Second, expect the worst. What if the boat carrying the machinery had sunk? Or the machinery arrived damaged? There was no window built into this plan for any significant delays, and ultimately, Karhu’s dealers paid the price. Getting skis in late November and early December is just not good business for any ski retailer.

Third, if the worst happens, treat all retailers equally, at least in terms of communication. We do know that the likes of REI and L.L. Bean had great communication about this and that deliveries to them were rolling in as soon as product was made available. That is just good business practice. However, it would have been much better had Karhu personally called every one of its accounts (even the very smallest ones) once product did start rolling off the production line to check in with them and begin offering possible solutions without excuses for late delivery that was costing its smaller accounts vital business. Yes, some may have cancelled orders, and some may have demanded deep discounts, but the reality is, deliveries that are months late are not a retailer’s problem – it is the problem of the manufacturer to make good. Some retailers told us if they had they been told much earlier they would not see skis until late November, they would have been able to fill in with cheap skis from various sources. Now, it is too late for that.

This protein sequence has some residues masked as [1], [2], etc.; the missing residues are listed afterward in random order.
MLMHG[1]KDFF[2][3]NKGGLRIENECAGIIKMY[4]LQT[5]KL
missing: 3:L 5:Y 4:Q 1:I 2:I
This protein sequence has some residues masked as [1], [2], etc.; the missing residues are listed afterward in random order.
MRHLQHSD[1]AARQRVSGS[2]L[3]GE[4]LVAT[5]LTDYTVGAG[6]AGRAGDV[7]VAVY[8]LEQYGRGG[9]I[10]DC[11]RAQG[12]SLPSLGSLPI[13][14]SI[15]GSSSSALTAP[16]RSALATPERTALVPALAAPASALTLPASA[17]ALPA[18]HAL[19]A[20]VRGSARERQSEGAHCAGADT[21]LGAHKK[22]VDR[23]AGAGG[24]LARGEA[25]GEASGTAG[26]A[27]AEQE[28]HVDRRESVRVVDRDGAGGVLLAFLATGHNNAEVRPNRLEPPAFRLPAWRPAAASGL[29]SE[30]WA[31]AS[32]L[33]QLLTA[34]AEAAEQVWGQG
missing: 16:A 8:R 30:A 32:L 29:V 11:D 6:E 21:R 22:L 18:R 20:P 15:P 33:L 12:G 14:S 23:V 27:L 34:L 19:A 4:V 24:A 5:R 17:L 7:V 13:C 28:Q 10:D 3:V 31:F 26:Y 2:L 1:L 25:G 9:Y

However, all that said there is some shine under all the tarnish for Karhu dealers. We sincerely doubt that Karhu will replicate this event in any way, shape or form. They are way too good a company for that and this is definitely a first for them. Realize that the company will have one full year under its belt. We would expect in that time the skill level at the Chinese factory will have gone up, the scrap rate down, the required levels of raw materials needed for production will be on hand, quality control will dramatically improve, and production will start months earlier than it did this year.

In the long run, this is definitely the right move for Karhu. China production does promise to offer improved margins for all, lower prices for consumers, and quality that should equal that of production in Canada as the factory gains more experience. It also will ensure that Karhu is able to remain competitive and in business – something the company would not have managed had it stayed the course with Canadian production, low margins and higher ski prices.